• The re-release of the Etsey series (high fantasy romance) and eventually the last three books in the set.

Now, perhaps, you can see why the only convention I’m going to next year is RWA in New York City?

For the next few weeks, outside of the newsletter contest and quick peeks, I’m going to do my best to stay offline. So if I don’t see you before then, have a merry Christmas, happy holidays, and wonderful new year. I’ll leave you with a picture of Sasha prancing beside our Christmas tree. This was the day after we put it up, when it was in considerably better repair.



The One With the Kitten

If you follow me on social media, this isn’t big news, though this will be a more coherent telling of the tale. I’ve meant to blog about this and a zillion other things for weeks, but I had a book due and a blog tour I was grossly behind composing posts for, and I wouldn’t let myself blog for fun until I had my work done. As of yesterday, I have my work done, and this morning I pulled up the manuscript for Winter Wonderland (Minnesota Christmas #3) with full intent on forming a partial in the next fourteen days. So now I have permission to tell you about the kitten.

This is the kitten.



On Sunday last weekend I was at the barn with Anna, frantically editing Lonely Hearts in the lounge when a girl Anna’s age came in with a kitten. A tiny, mewling kitten who could barely walk. She tried desperately to knaw on everyone’s fingers, because she was starving. The mother cat had stopped feeding the kittens, and they were only three weeks old. No one knew where the other kitten was, but this one had been found stumbling around. The girl pleaded with her mother to take it home. “I’ll take care if it, I promise.” The mother balked, the father scolded the girl for putting the mother in this position. Meanwhile, the kitten screamed. Eventually the girl got up, tearful, to put the kitten back where she found it.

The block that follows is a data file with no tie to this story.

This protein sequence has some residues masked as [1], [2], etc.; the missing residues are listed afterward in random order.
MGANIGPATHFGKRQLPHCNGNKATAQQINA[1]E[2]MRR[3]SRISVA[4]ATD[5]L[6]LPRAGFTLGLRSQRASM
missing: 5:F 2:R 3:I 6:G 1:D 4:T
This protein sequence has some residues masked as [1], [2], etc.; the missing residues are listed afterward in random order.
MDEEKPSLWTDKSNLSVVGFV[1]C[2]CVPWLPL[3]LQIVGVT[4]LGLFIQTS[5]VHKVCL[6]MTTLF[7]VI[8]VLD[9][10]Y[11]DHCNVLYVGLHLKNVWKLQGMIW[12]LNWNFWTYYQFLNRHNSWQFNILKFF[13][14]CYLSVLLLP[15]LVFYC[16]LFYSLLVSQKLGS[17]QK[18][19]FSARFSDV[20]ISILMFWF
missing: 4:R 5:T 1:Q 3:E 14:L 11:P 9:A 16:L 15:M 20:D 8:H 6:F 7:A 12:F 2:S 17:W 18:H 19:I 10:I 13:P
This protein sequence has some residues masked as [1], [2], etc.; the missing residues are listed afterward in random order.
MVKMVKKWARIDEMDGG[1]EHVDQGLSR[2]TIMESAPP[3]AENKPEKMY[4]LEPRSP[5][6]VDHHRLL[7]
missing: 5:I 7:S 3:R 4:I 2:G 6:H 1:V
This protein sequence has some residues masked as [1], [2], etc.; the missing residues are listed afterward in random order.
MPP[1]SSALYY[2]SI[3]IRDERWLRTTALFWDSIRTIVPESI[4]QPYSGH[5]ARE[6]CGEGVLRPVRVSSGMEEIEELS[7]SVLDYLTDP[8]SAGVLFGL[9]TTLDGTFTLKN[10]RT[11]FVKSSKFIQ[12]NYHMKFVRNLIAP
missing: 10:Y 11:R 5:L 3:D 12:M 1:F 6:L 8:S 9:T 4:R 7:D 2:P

It was cold, and dark, and the raccoons and other predators would be out. I knew the kitten would be dead by morning if not sooner. Plus I couldn’t get that scream out of my head. It helped nothing she looked like my first cat or my Sidney, two of my favorites who have passed. Without thinking or letting myself analyze anything, I said, “Don’t put her back. I’ll take her.”

I didn’t even ask the barn owner. I simply took the kitten and ran. We stopped at the first pet store on the way home, bought a bottle and formula, and fed her at the checkout. I didn’t call Dan to tell him what we were doing–I couldn’t explain myself. All the way home Anna said, “Mom, are you okay? You seem upset.”